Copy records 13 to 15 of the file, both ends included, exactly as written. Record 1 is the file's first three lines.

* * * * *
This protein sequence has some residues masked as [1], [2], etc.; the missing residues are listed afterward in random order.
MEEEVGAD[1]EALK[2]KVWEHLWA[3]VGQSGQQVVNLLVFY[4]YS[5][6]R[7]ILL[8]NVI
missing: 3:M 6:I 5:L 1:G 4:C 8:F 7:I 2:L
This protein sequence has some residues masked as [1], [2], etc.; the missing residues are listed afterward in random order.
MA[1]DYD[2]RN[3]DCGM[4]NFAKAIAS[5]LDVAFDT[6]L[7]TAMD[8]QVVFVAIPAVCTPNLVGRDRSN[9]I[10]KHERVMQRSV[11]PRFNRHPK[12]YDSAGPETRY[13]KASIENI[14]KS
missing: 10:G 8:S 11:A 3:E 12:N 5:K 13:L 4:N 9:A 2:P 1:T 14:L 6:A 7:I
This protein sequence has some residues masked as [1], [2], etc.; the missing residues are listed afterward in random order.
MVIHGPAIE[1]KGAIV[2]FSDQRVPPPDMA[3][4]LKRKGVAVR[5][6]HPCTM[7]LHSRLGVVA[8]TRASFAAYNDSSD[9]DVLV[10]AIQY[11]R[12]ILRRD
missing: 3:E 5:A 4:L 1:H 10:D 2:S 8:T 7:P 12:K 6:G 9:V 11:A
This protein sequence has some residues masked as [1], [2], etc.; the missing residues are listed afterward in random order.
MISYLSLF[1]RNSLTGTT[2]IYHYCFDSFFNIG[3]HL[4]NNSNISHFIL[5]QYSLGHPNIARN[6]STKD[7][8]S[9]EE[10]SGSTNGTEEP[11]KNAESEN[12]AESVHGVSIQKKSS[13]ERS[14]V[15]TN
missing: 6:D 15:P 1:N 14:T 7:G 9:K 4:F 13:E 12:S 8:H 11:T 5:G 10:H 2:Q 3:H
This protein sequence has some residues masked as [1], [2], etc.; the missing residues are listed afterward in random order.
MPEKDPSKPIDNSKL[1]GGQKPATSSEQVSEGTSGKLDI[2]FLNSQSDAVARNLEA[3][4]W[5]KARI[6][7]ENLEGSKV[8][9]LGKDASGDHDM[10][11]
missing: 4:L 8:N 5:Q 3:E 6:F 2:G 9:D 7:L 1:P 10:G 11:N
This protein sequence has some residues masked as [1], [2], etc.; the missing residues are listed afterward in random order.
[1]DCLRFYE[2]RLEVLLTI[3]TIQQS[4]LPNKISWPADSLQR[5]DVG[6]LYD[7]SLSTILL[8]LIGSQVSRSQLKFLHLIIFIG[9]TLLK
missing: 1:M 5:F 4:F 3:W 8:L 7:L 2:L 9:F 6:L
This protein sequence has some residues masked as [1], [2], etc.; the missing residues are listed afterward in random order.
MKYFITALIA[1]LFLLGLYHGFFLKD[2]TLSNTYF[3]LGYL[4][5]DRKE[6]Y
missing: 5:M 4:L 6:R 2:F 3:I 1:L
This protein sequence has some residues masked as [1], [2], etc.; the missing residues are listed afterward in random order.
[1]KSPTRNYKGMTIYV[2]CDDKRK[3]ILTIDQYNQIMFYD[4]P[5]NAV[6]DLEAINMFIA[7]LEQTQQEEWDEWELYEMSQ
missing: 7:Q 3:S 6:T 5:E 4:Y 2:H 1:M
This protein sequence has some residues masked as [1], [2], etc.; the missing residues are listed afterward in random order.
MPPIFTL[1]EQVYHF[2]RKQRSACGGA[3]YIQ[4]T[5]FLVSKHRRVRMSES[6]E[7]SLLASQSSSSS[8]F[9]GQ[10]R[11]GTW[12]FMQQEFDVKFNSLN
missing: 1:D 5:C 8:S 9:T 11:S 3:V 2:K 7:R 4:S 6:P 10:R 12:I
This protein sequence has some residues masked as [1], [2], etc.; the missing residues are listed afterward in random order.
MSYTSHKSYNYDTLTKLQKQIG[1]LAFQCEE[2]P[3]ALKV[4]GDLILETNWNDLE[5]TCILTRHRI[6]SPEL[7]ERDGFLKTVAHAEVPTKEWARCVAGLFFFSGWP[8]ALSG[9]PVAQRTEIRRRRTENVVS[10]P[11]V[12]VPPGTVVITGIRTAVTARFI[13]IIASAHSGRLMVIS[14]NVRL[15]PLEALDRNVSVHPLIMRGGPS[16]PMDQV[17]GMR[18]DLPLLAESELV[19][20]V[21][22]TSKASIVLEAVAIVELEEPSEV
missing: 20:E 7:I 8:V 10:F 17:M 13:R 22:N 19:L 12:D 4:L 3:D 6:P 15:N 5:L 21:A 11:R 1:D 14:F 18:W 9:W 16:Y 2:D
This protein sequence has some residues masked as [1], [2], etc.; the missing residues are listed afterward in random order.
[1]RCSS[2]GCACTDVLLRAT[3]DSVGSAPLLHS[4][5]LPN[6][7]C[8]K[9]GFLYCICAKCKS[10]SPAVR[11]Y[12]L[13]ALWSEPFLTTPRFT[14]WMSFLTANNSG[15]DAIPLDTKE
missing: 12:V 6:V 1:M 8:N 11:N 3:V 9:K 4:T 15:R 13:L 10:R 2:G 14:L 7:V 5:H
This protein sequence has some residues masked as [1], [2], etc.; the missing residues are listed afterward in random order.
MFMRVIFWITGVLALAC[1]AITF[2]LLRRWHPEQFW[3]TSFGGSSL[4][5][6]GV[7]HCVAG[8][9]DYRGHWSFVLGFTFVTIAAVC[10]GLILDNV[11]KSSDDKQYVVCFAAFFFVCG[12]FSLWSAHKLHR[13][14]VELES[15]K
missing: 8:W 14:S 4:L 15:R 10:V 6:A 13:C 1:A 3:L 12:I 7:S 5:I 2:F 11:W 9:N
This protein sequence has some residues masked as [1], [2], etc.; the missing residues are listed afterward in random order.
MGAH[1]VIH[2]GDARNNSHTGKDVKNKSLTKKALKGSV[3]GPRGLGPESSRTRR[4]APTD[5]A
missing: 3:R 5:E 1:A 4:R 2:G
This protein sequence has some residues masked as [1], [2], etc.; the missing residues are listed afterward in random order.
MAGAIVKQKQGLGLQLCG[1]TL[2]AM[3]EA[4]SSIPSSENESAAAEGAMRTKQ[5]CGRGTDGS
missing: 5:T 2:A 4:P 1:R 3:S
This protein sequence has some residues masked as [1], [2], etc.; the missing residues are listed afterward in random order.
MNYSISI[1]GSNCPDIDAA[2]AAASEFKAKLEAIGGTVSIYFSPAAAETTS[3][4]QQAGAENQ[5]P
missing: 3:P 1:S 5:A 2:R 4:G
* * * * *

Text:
This protein sequence has some residues masked as [1], [2], etc.; the missing residues are listed afterward in random order.
MGAH[1]VIH[2]GDARNNSHTGKDVKNKSLTKKALKGSV[3]GPRGLGPESSRTRR[4]APTD[5]A
missing: 3:R 5:E 1:A 4:R 2:G
This protein sequence has some residues masked as [1], [2], etc.; the missing residues are listed afterward in random order.
MAGAIVKQKQGLGLQLCG[1]TL[2]AM[3]EA[4]SSIPSSENESAAAEGAMRTKQ[5]CGRGTDGS
missing: 5:T 2:A 4:P 1:R 3:S
This protein sequence has some residues masked as [1], [2], etc.; the missing residues are listed afterward in random order.
MNYSISI[1]GSNCPDIDAA[2]AAASEFKAKLEAIGGTVSIYFSPAAAETTS[3][4]QQAGAENQ[5]P
missing: 3:P 1:S 5:A 2:R 4:G